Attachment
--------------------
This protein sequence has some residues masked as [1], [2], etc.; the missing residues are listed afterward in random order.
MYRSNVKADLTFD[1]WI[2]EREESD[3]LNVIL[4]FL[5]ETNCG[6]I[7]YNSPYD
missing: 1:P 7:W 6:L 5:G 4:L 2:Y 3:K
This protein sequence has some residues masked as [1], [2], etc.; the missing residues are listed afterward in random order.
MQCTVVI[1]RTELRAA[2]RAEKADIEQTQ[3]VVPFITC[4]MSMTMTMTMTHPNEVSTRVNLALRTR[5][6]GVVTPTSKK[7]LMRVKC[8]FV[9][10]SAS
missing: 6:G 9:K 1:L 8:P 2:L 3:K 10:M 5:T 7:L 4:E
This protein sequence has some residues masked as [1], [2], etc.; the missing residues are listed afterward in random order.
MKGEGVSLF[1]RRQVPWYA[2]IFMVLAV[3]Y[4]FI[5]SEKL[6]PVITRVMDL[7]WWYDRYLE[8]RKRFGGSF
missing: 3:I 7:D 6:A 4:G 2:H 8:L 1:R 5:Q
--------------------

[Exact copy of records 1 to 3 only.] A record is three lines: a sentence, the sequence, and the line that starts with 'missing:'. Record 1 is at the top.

This protein sequence has some residues masked as [1], [2], etc.; the missing residues are listed afterward in random order.
MYRSNVKADLTFD[1]WI[2]EREESD[3]LNVIL[4]FL[5]ETNCG[6]I[7]YNSPYD
missing: 1:P 7:W 6:L 5:G 4:L 2:Y 3:K
This protein sequence has some residues masked as [1], [2], etc.; the missing residues are listed afterward in random order.
MQCTVVI[1]RTELRAA[2]RAEKADIEQTQ[3]VVPFITC[4]MSMTMTMTMTHPNEVSTRVNLALRTR[5][6]GVVTPTSKK[7]LMRVKC[8]FV[9][10]SAS
missing: 6:G 9:K 1:L 8:P 2:L 3:K 10:M 5:T 7:L 4:E
This protein sequence has some residues masked as [1], [2], etc.; the missing residues are listed afterward in random order.
MKGEGVSLF[1]RRQVPWYA[2]IFMVLAV[3]Y[4]FI[5]SEKL[6]PVITRVMDL[7]WWYDRYLE[8]RKRFGGSF
missing: 3:I 7:D 6:A 4:G 2:H 8:L 1:R 5:Q